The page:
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Douce II, Countess of Provence

From Wikipedia, the free encyclopedia

Douce II (Spanish: Dulcia, Catalan: Dolça; c. 1162–1172) was Countess of Provence and Viscountess of Gévaudan and Carlat for a few months in 1166, as well as Countess of Melgueil for some time in 1172. She was a member of the House of Barcelona, a dynasty of Catalan origin that acquired the County of Provence through the marriage of Douce I to Ramon Berenguer III, Count of Barcelona.

Coat-of-arms of Provence
Coat-of-arms of Provence

Douce was the sole child of the Provençal count Ramon Berenguer II and the Castilian queen dowager Richeza of Poland, who married in 1162. In 1165, with the treaty signed in Beaucaire, Ramon Berenguer betrothed his infant daughter to Raymond, eldest son and heir apparent of Raymond V, ruler of the neighbouring County of Toulouse. When Ramon Berenguer died trying to conquer Nice in the spring of 1166, Douce inherited the County of Provence.[1]

Immediately after her accession, Raymond V entered Provence to ensure that the betrothal would be honored. In order to secure his position, he attempted to arrange a marriage with Douce's mother. His efforts came to nothing due to intervention of the young King of Aragon and Count of Barcelona, Alfonso. Alfonso was the first cousin of Douce's father and his closest agnate. He and his council claimed that he had the right to Provence on the basis of Holy Roman Emperor Frederick Barbarossa's enfeoffment of 1162, and consequently he adopted the title Margrave of Provence. In order to gain time, Alfonso wrote to Raymond to tell him that he consented to the planned marriages of both Douce and her mother. Conflict soon ensued, however, and despite initial setbacks, Alfonso prevailed over Raymond. He arrived in Provence by the end of 1166. William VII of Montpellier was the first of Douce's vassals to declare allegiance to him, followed by the rest.[1]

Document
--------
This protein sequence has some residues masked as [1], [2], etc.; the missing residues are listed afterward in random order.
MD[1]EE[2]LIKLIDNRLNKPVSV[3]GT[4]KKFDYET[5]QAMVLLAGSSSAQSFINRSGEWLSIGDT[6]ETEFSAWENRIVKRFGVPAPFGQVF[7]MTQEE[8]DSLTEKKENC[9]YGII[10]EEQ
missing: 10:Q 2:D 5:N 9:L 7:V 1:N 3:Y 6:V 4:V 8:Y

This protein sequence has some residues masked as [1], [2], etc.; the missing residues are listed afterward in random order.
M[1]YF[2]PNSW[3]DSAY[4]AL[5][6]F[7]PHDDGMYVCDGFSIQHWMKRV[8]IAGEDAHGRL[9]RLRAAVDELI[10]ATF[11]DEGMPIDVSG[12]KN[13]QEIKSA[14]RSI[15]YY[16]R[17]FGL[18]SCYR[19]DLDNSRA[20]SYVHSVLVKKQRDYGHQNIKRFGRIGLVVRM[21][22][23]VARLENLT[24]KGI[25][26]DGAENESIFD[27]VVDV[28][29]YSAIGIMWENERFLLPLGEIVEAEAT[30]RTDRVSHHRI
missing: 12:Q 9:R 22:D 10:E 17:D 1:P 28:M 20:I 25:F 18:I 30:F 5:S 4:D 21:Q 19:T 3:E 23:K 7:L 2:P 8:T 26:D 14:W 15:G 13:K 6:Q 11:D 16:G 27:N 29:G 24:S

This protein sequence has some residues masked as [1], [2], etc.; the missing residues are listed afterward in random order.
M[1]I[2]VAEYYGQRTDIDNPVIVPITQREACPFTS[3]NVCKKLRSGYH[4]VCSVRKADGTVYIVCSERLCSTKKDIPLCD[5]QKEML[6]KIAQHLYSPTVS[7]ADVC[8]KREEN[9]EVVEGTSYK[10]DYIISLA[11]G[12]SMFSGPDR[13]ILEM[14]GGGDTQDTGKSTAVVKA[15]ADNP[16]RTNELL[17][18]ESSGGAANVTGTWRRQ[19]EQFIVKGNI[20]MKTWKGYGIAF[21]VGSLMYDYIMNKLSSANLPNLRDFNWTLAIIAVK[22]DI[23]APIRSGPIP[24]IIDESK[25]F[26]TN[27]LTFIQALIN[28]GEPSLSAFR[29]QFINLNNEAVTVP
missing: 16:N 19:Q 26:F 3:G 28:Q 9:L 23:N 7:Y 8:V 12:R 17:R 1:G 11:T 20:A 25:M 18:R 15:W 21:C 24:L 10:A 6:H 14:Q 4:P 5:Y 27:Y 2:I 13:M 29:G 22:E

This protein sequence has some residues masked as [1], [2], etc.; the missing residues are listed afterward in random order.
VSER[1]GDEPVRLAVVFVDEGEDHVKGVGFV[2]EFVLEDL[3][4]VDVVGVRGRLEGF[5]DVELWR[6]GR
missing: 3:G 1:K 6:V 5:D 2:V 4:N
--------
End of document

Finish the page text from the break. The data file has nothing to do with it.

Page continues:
In 1168, Alfonso granted Provence to his brother, Ramon Berenguer III. Douce was thus finally dispossessed of her inheritance, but retained the comital title. She moved to the court of her paternal grandmother, Beatrice, Countess of Melgueil. In April 1172, Beatrice decided that the County of Melgueil should be divided between her daughter, Ermessende of Pelet, and Douce, still betrothed to Raymond of Toulouse. Douce died the same year, however, and all of Melgueil passed to her half-aunt, who also married her fiancé.[1]


  1. ^ a b c Víctor Balaguer, Historia de Cataluña y de la Corona de Aragon, vol. II (Barcelona: Salvador Manero, 1861), V, ii, 11–18.
Preceded by
Ramon Berenguer II
Countess of Provence
Succeeded by
Alfonso I
Preceded by
Countess of Melgueil
With: Ermessende
Succeeded by
as sole ruler
This page was last edited on 12 January 2020, at 14:36
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